A SPRING STYLING FOR SIGHT-SEEING SPLIT CITY
Hi there! Here is an outfit I wore for a walk by the sea in Split, Croatia. All of the items in this outfit are from my closet, nothing is new.I have had this grey dress for years and like Sheila I love dresses with pockets. There is a DIY element to it as well, because I painted flowers on this dress with textile paints. The dress is a bit on the short side so I typically pair it with leggings. That's what I did for this stroll by the seaside. Anyhow, I promised to write more about the vaccination process in Split. I will not offer any advice, as that is something only a medical professionals can do. I'm also not advocating for either option either. Generally speaking, I'm in favour of vaccinations because they save lives, but I understand people's divided opinions as there are many strange things about this pandemic. Besides the fact that everyone's situation is different, there's also the fact of this not being a regular situation at all. I don't believe into pressuring anyone into something, but I would still advise people to listen to medical professionals. Doctors probably know more about this than we do. Anyhow, I will just write a bit about my experience. I postponed this post a bit because I needed to look some things online to make sure I got the current key facts right. What I learned is the following. Vaccination is not required in Croatia, but it is now widely available. You can get vaccinated in Croatia if you have a legally registered residency in the country. You don't have to have citizenship or health insurance to get vaccinated, but you need to have a temporary or permanent address in Croatia.
There are three options to get vaccinated: by a family doctor (i.e. your GP), by registering on an online system or by phone. I recommend the phone option as it is very efficient and anyway the online system hasn't proven reliable. We tried the online system earlier if I recall well and the phone scheduling was definitely a better option. The phone process was surprisingly easy. My husband called a number my GP gave me and was scheduled for the first dose and vaccinated the next day. It seems there was some improvement in the vaccination process since the last time I was in Croatia. This was all at the end of last month. My vaccination process was a bit complicated, but not because of my relatively young age, but because of the fact that I have an immune illness and am taking medication that suppresses my immune system (making it hard for the vaccine to work). I basically take the same medication as transplant patients. Obviously if your immune system doesn't work, the effect of vaccination is questionable. A lower response or even no response is to be expected in some cases. You may read more here, here, here and here. I think lower protection is still better than no protection and the risks of taking a vaccine are after all quite small.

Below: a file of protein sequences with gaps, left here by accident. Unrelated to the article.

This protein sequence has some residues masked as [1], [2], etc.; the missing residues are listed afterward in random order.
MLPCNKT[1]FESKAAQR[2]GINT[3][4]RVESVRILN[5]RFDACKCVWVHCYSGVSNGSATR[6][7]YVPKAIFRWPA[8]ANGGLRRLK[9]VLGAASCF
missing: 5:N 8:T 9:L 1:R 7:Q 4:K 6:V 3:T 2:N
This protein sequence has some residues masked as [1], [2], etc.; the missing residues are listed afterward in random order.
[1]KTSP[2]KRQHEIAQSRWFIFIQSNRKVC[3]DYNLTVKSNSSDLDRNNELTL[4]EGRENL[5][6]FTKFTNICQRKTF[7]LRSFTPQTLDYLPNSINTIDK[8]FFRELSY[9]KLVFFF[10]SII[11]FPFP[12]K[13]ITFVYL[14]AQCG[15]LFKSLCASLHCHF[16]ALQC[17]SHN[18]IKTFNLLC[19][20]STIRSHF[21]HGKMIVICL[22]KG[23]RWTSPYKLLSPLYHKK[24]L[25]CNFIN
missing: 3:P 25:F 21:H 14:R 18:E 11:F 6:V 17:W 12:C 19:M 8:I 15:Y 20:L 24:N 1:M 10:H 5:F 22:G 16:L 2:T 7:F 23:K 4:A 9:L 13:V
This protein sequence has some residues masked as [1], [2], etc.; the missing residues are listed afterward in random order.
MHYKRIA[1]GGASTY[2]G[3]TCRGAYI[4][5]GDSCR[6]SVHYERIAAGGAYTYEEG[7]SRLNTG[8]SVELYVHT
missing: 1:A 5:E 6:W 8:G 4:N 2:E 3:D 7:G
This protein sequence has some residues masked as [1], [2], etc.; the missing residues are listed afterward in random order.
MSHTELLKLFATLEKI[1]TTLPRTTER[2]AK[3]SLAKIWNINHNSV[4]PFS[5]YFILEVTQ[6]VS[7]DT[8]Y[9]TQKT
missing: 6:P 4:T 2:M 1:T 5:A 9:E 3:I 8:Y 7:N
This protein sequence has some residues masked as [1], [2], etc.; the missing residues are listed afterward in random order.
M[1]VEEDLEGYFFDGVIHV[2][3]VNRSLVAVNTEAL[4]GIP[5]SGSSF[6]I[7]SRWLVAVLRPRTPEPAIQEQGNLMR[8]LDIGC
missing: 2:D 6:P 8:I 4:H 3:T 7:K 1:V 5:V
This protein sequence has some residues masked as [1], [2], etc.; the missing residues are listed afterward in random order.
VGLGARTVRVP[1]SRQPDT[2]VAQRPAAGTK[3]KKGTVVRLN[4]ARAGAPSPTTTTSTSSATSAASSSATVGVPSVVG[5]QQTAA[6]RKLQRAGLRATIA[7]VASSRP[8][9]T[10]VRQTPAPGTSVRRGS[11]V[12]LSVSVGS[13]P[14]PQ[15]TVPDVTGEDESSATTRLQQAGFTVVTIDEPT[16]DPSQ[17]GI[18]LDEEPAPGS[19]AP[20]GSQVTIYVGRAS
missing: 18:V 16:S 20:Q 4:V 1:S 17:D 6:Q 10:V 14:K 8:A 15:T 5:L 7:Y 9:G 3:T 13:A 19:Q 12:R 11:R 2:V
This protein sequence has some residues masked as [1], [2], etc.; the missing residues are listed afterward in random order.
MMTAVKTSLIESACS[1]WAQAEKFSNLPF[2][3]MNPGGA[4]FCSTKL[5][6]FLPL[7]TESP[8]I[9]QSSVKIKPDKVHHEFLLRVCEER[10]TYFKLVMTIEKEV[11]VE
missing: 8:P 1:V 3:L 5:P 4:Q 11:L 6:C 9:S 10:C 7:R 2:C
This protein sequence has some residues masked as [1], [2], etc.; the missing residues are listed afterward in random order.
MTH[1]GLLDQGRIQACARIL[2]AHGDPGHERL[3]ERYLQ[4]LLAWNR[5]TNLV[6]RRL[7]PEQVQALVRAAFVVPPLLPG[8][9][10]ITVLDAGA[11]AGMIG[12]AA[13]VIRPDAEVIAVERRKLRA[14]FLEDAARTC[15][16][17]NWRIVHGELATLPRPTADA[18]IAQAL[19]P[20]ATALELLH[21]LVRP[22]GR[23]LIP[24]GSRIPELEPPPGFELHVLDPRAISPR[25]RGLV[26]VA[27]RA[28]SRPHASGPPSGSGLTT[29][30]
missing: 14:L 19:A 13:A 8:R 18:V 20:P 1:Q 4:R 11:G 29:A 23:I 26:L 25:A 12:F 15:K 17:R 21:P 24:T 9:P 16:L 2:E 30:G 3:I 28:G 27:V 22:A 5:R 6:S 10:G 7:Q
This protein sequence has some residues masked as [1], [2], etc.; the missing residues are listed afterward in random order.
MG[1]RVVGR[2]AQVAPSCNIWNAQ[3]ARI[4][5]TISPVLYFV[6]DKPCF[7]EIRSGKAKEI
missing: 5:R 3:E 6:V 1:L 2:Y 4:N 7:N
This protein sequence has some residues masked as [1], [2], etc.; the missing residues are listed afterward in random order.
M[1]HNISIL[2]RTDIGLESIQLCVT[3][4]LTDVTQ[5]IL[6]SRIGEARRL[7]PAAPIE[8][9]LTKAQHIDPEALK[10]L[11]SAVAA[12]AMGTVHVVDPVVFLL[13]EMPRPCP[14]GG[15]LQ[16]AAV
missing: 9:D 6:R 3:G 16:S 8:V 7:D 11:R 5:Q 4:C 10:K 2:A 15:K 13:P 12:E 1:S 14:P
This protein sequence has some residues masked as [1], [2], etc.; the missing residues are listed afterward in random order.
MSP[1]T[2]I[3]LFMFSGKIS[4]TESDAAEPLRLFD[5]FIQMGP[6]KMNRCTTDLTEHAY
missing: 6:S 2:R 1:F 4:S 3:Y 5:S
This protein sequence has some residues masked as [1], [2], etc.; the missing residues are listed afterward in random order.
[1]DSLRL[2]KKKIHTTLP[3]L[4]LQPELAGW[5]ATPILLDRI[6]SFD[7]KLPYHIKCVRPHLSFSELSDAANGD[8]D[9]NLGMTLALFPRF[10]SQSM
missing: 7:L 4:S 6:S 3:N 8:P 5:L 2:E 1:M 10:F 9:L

|HOW I WORE THIS DRESS IN 2013 HERE|
I got varying opinions on whether I should get a vaccine or not, possibly also because I have had quite a few allergic reactions in the past. Typically in situations like this one, I only pay full attention to what medical experts have to say, so that was what I did this time as well. Eventually, I got vaccinated a few days after my husband. I consulted one of the doctors present when my husband was getting vaccinated. The doctor on call (and my GP) wanted confirmation and opinion from the gastroentrologist in charge of my case, but I haven't been able to contact her since the corona started (because the hospital work differently now), so I asked other gastroentrologists and doctors I managed to find for opinion.
It seems that nobody really wants to take full responsibility for the decision to vaccinate those suffering from immune illnesses because there isn't a lot of data on immune illnesses and vaccination. So, it seems we are left on our own when it comes to the final decision. Most doctors say it is better to have some protection than none, so it makes sense to vaccinate those with immune illnesses even if they do not receive the same protection from the vaccination, they still get some protection in some cases. As I said earlier and as some of you know, I have an immune illness and I'm still on immune suppressant medication.
As a person who is on immune suppressant medication, I know there is a chance that the vaccine won't offer me the same protection as others, but I still decided to go ahead with the vaccination despite the mentioned issue and a history of allergies. I don't have much more to say on the topic of people on immune suppressant medication and vaccination. You know your situation best. I read as many articles and papers on the subject I could find (I linked some of them in the second paragraph). If you're in the same situation, the only advice I can give you is to ask your doctors and make the decision for yourself. If you already got vaccinated, continue to be careful because the chances are that the vaccine will offer you lower protection (and in some of cases none).
To be completely honest, one of the reasons why I decided to get vaccinated is financial. The vaccine is free and the tests are costly. I simply cannot keep paying for all those tests everything time I need to go somewhere or do something. Moreover, I don't want vaccine to hinder my job search. I guess everyone knows their situation best. I did what I thought was best opinion for me.